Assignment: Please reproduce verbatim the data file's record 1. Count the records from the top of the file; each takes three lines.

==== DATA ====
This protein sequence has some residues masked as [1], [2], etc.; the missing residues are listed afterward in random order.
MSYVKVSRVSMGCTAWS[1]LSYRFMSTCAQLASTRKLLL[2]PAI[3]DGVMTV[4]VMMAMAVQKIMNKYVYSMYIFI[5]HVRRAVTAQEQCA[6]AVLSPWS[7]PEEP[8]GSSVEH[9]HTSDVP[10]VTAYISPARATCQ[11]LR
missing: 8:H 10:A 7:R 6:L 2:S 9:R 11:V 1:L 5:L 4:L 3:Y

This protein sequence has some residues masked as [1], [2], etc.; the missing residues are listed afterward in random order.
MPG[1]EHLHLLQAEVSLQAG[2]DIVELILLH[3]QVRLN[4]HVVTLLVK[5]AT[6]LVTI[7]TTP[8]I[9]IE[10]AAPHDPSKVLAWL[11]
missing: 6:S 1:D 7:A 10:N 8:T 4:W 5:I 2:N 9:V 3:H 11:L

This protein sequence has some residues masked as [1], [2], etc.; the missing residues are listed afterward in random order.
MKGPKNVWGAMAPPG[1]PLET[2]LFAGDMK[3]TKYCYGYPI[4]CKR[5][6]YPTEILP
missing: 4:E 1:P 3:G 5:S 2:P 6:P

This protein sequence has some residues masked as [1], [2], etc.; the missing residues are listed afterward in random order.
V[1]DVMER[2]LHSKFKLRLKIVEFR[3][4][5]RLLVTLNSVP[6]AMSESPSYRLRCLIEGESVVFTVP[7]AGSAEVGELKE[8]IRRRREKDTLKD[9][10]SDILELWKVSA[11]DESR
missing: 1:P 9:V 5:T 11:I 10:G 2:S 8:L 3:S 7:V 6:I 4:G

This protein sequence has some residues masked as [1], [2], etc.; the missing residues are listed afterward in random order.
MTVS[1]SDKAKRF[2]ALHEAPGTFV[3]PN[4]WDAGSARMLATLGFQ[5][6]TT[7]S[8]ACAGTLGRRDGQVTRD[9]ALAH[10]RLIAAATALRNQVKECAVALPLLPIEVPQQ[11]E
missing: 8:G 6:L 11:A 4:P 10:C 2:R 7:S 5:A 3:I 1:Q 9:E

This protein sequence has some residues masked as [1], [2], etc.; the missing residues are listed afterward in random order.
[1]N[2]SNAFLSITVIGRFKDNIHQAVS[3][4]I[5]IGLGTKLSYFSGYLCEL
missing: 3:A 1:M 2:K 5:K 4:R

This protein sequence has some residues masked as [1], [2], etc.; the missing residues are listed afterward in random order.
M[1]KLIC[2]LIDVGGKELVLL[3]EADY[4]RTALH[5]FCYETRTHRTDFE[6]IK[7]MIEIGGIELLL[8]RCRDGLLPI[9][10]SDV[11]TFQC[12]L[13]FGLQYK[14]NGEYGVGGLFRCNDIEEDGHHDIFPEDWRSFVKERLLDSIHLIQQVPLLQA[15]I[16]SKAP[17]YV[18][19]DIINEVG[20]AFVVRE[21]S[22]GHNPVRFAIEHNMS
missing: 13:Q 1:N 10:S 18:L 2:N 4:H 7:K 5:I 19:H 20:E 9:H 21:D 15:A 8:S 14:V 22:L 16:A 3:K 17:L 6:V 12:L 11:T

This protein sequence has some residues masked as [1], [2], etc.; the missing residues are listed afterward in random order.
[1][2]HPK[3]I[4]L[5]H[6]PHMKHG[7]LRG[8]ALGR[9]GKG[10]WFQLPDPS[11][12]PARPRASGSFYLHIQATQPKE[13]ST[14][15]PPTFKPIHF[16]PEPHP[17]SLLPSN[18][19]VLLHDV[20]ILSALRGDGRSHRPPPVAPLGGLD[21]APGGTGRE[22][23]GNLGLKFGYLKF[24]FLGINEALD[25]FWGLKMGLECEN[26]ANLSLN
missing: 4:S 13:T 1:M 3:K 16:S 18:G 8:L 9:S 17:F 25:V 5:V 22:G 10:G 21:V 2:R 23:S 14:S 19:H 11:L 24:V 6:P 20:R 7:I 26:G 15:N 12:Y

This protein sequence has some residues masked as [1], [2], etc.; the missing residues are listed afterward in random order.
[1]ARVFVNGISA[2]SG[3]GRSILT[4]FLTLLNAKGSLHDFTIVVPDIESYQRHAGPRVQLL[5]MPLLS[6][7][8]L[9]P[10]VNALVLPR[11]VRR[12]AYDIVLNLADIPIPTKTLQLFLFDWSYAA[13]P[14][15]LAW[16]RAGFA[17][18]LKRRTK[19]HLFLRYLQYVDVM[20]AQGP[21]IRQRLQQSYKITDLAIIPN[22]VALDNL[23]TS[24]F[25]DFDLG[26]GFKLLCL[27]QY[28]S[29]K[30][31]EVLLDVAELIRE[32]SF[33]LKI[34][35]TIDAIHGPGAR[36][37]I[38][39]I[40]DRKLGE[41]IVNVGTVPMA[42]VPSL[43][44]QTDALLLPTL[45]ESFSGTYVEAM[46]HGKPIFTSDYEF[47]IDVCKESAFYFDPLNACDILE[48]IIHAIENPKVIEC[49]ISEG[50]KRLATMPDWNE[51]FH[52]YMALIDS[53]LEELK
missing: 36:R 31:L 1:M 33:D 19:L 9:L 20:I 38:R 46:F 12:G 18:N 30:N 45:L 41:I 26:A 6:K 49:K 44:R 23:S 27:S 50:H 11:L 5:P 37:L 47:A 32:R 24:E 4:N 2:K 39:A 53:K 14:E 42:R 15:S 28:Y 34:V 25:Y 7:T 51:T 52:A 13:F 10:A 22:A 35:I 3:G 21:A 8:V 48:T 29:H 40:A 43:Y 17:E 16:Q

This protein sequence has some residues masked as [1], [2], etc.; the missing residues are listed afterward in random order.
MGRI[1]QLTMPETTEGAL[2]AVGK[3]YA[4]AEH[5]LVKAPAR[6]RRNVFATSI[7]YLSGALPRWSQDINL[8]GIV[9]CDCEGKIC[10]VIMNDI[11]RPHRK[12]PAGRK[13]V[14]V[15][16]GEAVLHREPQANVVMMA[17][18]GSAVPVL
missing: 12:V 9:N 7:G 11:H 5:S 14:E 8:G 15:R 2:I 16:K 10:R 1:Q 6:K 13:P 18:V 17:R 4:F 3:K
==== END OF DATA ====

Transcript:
This protein sequence has some residues masked as [1], [2], etc.; the missing residues are listed afterward in random order.
MSYVKVSRVSMGCTAWS[1]LSYRFMSTCAQLASTRKLLL[2]PAI[3]DGVMTV[4]VMMAMAVQKIMNKYVYSMYIFI[5]HVRRAVTAQEQCA[6]AVLSPWS[7]PEEP[8]GSSVEH[9]HTSDVP[10]VTAYISPARATCQ[11]LR
missing: 8:H 10:A 7:R 6:L 2:S 9:R 11:V 1:L 5:L 4:L 3:Y